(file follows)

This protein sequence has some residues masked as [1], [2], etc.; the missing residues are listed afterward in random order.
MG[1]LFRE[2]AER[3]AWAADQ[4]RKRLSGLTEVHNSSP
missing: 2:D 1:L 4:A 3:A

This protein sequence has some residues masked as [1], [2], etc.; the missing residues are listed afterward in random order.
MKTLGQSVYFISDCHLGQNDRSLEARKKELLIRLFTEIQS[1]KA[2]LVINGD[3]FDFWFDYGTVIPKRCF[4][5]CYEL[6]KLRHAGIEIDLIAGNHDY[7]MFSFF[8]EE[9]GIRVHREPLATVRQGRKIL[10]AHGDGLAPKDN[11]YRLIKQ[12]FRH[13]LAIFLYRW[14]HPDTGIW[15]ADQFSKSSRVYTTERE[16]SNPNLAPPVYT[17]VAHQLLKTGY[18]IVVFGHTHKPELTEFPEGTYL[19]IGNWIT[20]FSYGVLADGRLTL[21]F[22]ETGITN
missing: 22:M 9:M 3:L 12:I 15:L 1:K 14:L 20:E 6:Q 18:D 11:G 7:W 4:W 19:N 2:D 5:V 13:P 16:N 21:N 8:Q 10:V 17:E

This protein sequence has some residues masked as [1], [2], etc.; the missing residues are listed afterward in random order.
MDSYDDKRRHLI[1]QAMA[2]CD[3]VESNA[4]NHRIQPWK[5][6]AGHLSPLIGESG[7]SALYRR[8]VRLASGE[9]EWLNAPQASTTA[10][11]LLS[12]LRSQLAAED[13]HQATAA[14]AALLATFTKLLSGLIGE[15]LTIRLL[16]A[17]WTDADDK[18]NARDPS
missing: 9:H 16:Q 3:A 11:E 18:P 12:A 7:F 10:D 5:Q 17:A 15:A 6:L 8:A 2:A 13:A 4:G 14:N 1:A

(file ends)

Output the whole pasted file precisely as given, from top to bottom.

This protein sequence has some residues masked as [1], [2], etc.; the missing residues are listed afterward in random order.
MG[1]LFRE[2]AER[3]AWAADQ[4]RKRLSGLTEVHNSSP
missing: 2:D 1:L 4:A 3:A

This protein sequence has some residues masked as [1], [2], etc.; the missing residues are listed afterward in random order.
MKTLGQSVYFISDCHLGQNDRSLEARKKELLIRLFTEIQS[1]KA[2]LVINGD[3]FDFWFDYGTVIPKRCF[4][5]CYEL[6]KLRHAGIEIDLIAGNHDY[7]MFSFF[8]EE[9]GIRVHREPLATVRQGRKIL[10]AHGDGLAPKDN[11]YRLIKQ[12]FRH[13]LAIFLYRW[14]HPDTGIW[15]ADQFSKSSRVYTTERE[16]SNPNLAPPVYT[17]VAHQLLKTGY[18]IVVFGHTHKPELTEFPEGTYL[19]IGNWIT[20]FSYGVLADGRLTL[21]F[22]ETGITN
missing: 22:M 9:M 3:L 12:I 15:L 1:K 14:L 20:E 6:Q 18:D 11:G 7:W 4:W 19:N 2:D 5:V 13:P 16:N 21:N 8:Q 10:V 17:E

This protein sequence has some residues masked as [1], [2], etc.; the missing residues are listed afterward in random order.
MDSYDDKRRHLI[1]QAMA[2]CD[3]VESNA[4]NHRIQPWK[5][6]AGHLSPLIGESG[7]SALYRR[8]VRLASGE[9]EWLNAPQASTTA[10][11]LLS[12]LRSQLAAED[13]HQATAA[14]AALLATFTKLLSGLIGE[15]LTIRLL[16]A[17]WTDADDK[18]NARDPS
missing: 9:H 16:Q 3:A 11:E 18:P 12:A 7:F 10:D 5:Q 17:A 15:A 6:L 8:A 2:A 13:A 4:G 14:N 1:A